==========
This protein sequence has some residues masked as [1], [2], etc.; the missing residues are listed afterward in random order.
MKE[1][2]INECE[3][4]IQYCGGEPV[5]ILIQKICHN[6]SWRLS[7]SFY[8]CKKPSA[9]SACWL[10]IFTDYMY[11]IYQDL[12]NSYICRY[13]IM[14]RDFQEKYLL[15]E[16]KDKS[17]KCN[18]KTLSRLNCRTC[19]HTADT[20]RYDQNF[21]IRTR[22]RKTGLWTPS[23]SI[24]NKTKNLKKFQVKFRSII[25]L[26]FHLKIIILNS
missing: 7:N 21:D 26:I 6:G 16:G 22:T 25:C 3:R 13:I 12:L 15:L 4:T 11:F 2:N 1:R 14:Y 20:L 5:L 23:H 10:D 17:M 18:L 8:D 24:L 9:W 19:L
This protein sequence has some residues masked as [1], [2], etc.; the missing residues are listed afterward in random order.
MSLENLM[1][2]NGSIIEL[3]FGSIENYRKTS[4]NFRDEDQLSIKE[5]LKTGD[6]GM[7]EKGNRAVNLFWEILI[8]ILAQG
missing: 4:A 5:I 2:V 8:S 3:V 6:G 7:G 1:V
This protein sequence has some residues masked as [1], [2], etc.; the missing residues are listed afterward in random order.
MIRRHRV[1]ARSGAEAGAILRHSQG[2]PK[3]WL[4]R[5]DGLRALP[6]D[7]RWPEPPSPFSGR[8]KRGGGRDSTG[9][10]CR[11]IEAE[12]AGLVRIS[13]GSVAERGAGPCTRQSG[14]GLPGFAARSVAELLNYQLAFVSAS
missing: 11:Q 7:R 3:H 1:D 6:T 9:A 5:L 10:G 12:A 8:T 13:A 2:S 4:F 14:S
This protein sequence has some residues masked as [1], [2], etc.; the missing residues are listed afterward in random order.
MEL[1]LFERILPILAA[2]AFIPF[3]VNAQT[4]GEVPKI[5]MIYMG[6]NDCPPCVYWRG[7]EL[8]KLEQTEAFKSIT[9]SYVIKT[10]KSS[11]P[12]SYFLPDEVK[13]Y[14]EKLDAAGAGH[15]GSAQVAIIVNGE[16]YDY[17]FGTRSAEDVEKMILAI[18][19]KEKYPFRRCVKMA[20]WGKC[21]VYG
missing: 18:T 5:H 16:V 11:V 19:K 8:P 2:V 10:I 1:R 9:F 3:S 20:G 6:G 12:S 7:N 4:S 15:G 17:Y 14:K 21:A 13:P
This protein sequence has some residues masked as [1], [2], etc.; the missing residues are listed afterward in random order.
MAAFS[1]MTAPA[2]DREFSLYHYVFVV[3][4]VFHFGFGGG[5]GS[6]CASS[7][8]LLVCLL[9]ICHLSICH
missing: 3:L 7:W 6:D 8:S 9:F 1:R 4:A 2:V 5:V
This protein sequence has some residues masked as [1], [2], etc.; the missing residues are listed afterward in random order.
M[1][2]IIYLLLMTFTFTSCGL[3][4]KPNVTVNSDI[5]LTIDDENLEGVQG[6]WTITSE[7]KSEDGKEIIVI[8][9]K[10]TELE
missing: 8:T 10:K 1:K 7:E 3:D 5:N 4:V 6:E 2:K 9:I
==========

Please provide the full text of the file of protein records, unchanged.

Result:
This protein sequence has some residues masked as [1], [2], etc.; the missing residues are listed afterward in random order.
MKE[1][2]INECE[3][4]IQYCGGEPV[5]ILIQKICHN[6]SWRLS[7]SFY[8]CKKPSA[9]SACWL[10]IFTDYMY[11]IYQDL[12]NSYICRY[13]IM[14]RDFQEKYLL[15]E[16]KDKS[17]KCN[18]KTLSRLNCRTC[19]HTADT[20]RYDQNF[21]IRTR[22]RKTGLWTPS[23]SI[24]NKTKNLKKFQVKFRSII[25]L[26]FHLKIIILNS
missing: 7:N 21:D 26:I 6:G 16:G 22:T 25:C 3:R 13:I 12:L 15:L 4:T 11:F 2:N 1:R 14:Y 20:L 5:L 23:H 10:D 17:M 18:L 8:D 24:L 9:W 19:L
This protein sequence has some residues masked as [1], [2], etc.; the missing residues are listed afterward in random order.
MSLENLM[1][2]NGSIIEL[3]FGSIENYRKTS[4]NFRDEDQLSIKE[5]LKTGD[6]GM[7]EKGNRAVNLFWEILI[8]ILAQG
missing: 4:A 5:I 2:V 8:S 3:V 6:G 7:G 1:V
This protein sequence has some residues masked as [1], [2], etc.; the missing residues are listed afterward in random order.
MIRRHRV[1]ARSGAEAGAILRHSQG[2]PK[3]WL[4]R[5]DGLRALP[6]D[7]RWPEPPSPFSGR[8]KRGGGRDSTG[9][10]CR[11]IEAE[12]AGLVRIS[13]GSVAERGAGPCTRQSG[14]GLPGFAARSVAELLNYQLAFVSAS
missing: 11:Q 7:R 3:H 1:D 6:T 9:A 5:L 10:G 12:A 8:T 13:A 2:S 4:F 14:S
This protein sequence has some residues masked as [1], [2], etc.; the missing residues are listed afterward in random order.
MEL[1]LFERILPILAA[2]AFIPF[3]VNAQT[4]GEVPKI[5]MIYMG[6]NDCPPCVYWRG[7]EL[8]KLEQTEAFKSIT[9]SYVIKT[10]KSS[11]P[12]SYFLPDEVK[13]Y[14]EKLDAAGAGH[15]GSAQVAIIVNGE[16]YDY[17]FGTRSAEDVEKMILAI[18][19]KEKYPFRRCVKMA[20]WGKC[21]VYG
missing: 18:T 5:H 16:V 11:V 19:K 8:P 2:V 10:I 1:R 9:F 3:S 20:G 6:G 12:S 7:N 4:S 15:G 17:Y 14:K 21:A 13:P
This protein sequence has some residues masked as [1], [2], etc.; the missing residues are listed afterward in random order.
MAAFS[1]MTAPA[2]DREFSLYHYVFVV[3][4]VFHFGFGGG[5]GS[6]CASS[7][8]LLVCLL[9]ICHLSICH
missing: 3:L 7:W 6:D 8:S 9:F 1:R 4:A 2:V 5:V
This protein sequence has some residues masked as [1], [2], etc.; the missing residues are listed afterward in random order.
M[1][2]IIYLLLMTFTFTSCGL[3][4]KPNVTVNSDI[5]LTIDDENLEGVQG[6]WTITSE[7]KSEDGKEIIVI[8][9]K[10]TELE
missing: 8:T 10:K 1:K 7:E 3:D 5:N 4:V 6:E 2:K 9:I